The Case of the Surfacing Effluent

We bought an old house in the country in 2009. The septic system was so old that no documents could be found describing the locations of its underground components. A professional inspector found one small tank and assumed that the drain field must be close by in the general direction of the outlet pipe. The system passed a flow test which the bank found reassuring enough that they issued us a mortgage to buy the house.

Recently we noticed a small puddle near the septic tank. This was surfacing effluent. Effluent–the watery discharge that normally flows from the tank into the drain field for natural purification by the soil–had stopped flowing through the underground pipes and found its way to the surface.

Yesterday we had the septic company come out to pump the tank so we could begin working on the problem. The technician found a surprise. The inspector had gotten it wrong. The tank he found was only the first of two. The effluent had been coming up through a gap in the lid of the second tank which was set slightly lower than the first.

We still don’t know what is causing the stoppage. It could be a collapsed line, some other kind of blockage in the pipes such as tree roots, or the soil may be suffering from reduced hydraulic capacity for any number of reasons. Not only is the cause a mystery but we don’t even know where the drain field is. I suspected there might be one about 60 feet away where two or three strips of grass thrived even during last year’s drought. However, that area was not in the direction that the outlet pointed. I decided to dig in and see what I could find before asking for professional help. Here is the hole I dug:

pipes
Septic pipes

Of interest are the terra cotta fitting, the gaps and loose joints, and the 90ยบ elbow. (Incidentally, near the surface in the corner of the hole I found a dented wheel hub. I have no intention of moving it. Knowing this property, it would not surprise me to find it attached to a complete automobile buried upside-down.) The elbow turns the flow in the direction of the grassy patch, suggesting that our drain field actually is all the way out there.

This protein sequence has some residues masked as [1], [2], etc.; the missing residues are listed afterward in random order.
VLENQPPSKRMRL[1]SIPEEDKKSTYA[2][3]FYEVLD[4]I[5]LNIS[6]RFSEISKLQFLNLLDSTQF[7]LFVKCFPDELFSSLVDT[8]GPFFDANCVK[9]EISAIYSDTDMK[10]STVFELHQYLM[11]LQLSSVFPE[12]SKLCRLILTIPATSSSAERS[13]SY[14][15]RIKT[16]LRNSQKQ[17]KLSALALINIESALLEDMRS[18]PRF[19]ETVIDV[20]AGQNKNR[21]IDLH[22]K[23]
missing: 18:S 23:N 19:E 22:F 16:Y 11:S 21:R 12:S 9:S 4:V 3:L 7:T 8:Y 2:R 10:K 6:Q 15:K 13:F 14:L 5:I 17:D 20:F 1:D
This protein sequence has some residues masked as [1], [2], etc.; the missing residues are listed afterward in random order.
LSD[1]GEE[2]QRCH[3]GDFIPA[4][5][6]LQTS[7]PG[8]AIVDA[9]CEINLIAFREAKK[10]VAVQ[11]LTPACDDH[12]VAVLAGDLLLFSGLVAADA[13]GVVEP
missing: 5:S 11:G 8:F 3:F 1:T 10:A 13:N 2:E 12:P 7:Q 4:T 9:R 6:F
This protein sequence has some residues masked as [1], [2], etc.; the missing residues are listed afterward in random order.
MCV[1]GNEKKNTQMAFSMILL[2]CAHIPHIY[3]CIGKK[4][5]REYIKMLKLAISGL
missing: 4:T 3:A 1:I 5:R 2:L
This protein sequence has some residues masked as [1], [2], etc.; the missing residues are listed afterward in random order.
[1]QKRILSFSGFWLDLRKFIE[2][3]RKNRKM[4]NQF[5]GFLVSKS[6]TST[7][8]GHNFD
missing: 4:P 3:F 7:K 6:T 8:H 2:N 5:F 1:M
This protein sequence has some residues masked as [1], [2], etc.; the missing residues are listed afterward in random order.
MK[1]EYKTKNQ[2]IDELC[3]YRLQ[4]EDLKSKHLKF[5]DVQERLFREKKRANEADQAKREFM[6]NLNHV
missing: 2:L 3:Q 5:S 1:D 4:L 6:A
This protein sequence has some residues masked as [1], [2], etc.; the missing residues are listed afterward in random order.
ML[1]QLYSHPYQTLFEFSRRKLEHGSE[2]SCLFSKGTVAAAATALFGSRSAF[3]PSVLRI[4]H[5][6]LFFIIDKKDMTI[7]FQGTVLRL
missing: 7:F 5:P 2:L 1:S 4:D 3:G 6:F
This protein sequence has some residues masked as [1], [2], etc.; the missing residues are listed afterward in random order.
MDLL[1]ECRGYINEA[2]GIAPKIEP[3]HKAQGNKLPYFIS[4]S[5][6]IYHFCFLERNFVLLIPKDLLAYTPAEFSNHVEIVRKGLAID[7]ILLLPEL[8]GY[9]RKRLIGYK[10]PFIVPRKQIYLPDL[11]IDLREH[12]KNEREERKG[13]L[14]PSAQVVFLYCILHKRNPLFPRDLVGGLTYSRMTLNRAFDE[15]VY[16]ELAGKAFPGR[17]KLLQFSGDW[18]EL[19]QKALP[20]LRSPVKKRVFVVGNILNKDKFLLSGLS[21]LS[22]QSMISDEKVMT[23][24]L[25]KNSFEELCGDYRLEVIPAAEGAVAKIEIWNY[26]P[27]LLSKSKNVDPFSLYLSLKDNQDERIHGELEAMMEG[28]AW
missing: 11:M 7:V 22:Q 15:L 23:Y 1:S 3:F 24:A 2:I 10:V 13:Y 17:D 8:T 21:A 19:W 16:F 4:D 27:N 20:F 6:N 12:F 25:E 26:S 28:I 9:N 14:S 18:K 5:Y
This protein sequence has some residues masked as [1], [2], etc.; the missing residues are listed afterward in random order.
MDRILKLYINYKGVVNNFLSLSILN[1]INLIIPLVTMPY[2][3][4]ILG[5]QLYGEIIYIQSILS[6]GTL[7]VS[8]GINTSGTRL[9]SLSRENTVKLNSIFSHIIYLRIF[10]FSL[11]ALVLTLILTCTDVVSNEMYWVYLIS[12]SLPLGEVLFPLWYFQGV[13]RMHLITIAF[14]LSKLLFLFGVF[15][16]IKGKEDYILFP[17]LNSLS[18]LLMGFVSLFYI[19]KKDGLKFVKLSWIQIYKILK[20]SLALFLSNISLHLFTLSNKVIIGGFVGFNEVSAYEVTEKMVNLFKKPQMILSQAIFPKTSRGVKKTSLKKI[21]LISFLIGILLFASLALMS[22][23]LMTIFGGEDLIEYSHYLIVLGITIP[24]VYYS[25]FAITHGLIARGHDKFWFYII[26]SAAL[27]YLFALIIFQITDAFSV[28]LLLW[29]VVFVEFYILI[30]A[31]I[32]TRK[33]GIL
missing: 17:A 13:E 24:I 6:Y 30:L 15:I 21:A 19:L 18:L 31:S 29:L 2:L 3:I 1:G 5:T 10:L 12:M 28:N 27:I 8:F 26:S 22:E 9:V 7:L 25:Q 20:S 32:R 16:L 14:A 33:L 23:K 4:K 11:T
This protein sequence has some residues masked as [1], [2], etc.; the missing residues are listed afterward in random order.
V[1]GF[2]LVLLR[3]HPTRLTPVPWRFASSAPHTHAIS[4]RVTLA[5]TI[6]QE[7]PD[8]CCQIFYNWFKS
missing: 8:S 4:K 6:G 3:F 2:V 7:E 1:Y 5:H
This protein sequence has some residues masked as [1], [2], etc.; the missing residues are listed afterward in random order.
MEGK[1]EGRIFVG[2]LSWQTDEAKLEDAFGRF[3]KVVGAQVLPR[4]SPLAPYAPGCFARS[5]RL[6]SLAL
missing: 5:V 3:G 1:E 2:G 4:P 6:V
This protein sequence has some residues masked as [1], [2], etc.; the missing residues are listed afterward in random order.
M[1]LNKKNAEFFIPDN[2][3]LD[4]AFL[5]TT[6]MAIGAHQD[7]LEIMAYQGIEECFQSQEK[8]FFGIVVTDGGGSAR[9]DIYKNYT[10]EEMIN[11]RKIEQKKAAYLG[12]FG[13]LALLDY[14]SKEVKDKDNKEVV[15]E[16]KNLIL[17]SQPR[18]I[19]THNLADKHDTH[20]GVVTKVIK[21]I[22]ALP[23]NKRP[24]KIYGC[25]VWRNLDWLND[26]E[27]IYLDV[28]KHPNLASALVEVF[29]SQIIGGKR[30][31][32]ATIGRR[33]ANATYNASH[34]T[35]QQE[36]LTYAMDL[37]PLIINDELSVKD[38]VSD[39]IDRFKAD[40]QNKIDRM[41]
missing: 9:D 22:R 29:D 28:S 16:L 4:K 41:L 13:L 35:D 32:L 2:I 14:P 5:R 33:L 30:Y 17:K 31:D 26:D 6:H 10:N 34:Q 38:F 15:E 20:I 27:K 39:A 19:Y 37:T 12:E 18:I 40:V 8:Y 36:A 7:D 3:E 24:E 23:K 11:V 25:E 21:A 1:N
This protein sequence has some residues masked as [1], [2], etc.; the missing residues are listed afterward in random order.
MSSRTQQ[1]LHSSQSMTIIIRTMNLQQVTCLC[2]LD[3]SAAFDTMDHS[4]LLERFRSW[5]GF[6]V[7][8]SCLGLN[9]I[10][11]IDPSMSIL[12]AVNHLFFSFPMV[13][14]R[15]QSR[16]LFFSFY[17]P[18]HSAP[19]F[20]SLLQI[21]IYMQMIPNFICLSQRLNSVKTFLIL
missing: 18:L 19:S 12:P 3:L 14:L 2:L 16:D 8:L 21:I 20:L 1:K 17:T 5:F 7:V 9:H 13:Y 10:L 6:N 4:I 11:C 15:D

After all of that digging by hand, I threw up my hands and called the professionals back. Tomorrow we should have a digging crew to unearth and inspect enough of the line to confirm the cause of the problem. If we get our wish, they’ll be able to fix it on sight and leave us with a reasonable bill. We really don’t want to pay for a new drain field or anything more major than a bit of digging and 4″ PVC.

Wish us luck.

How to Read Tech News

News should be read with global context and broad perspective. When you blend Techmeme headlines with Voice Of America it’s hard to get so excited about rounded corners and iPads. Try it:

Techmeme & Voice Of America

Too often we configure our news experience to focus on the safe and the comfortable. Blinders are fine until you forget that you put them on yourself. Remember to take them off sometimes and look around.

Emacs on Mac OS X

During the weekend I spent a few hours setting up a new hacking environment for my latest curiosity, Lisp. Evidently all the cool kids use Emacs for hacking in Lisp so I invested the time to revisit my Emacs setup.

Previously I would SSH into each server on which I had files to edit and run Emacs in each shell. This forced me to maintain .emacs files everywhere and exposed me to network breaks. (I tried screen but OSX+screen+Emacs is the deadly triad of configuration hell.)

Now I use GNU Emacs for Mac OS X, a universal binary compiled just days ago from the GNU source. Instead of running Emacs on a remote server, I use TRAMP to connect and edit remote files. When I want to open a remote file, I prefix the path with /ssh:hostname: or /scp:hostname:. TRAMP can browse and autocomplete in remote directories just as well as in local directories.

I already keep my most used servers in my .ssh/ssh_config file and I use shell scripts to start master connections with logs tailing in terminal windows. Master connections cut down on TRAMP connection times. TRAMP reads ssh_config for hostname autocompletion, so I can open remote files in fewer keystrokes than ever before.

There so many benefits to using Cocoa Emacs instead of Terminal+SSH+Emacs. I don’t have to mess with Terminal’s key maps and then fix them in every remote .emacs file. I don’t even need to install Emacs on remote servers. The kill ring integrates with the clipboard and works across all remote hosts. The network can’t lag my keystrokes or kill my editing session. Frames. Menus. Scroll bars.

I must stop blogging and get back to work. But first I must thank David Caldwell for setting up emacsformacosx.com. Of all the major hacking environment shifts I’ve made, this was the easiest and most powerful.